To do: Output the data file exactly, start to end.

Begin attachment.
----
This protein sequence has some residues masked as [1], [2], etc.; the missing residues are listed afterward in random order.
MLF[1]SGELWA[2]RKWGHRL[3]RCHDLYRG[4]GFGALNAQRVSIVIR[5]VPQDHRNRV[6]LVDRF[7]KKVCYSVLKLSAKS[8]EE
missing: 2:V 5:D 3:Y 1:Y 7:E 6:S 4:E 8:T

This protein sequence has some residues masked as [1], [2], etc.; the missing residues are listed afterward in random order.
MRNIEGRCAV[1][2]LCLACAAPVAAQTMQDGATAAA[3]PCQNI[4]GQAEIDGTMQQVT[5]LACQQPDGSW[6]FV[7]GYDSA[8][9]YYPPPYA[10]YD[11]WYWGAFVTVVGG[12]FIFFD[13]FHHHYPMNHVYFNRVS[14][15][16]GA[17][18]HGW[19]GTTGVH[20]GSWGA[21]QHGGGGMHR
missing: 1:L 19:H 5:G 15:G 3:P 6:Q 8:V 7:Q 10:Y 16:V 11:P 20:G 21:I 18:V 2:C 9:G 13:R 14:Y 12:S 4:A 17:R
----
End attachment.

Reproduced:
This protein sequence has some residues masked as [1], [2], etc.; the missing residues are listed afterward in random order.
MLF[1]SGELWA[2]RKWGHRL[3]RCHDLYRG[4]GFGALNAQRVSIVIR[5]VPQDHRNRV[6]LVDRF[7]KKVCYSVLKLSAKS[8]EE
missing: 2:V 5:D 3:Y 1:Y 7:E 6:S 4:E 8:T

This protein sequence has some residues masked as [1], [2], etc.; the missing residues are listed afterward in random order.
MRNIEGRCAV[1][2]LCLACAAPVAAQTMQDGATAAA[3]PCQNI[4]GQAEIDGTMQQVT[5]LACQQPDGSW[6]FV[7]GYDSA[8][9]YYPPPYA[10]YD[11]WYWGAFVTVVGG[12]FIFFD[13]FHHHYPMNHVYFNRVS[14][15][16]GA[17][18]HGW[19]GTTGVH[20]GSWGA[21]QHGGGGMHR
missing: 1:L 19:H 5:G 15:G 3:P 6:Q 8:V 7:Q 10:Y 16:V 11:P 20:G 21:I 18:V 2:C 9:G 13:R 14:Y 12:S 4:A 17:R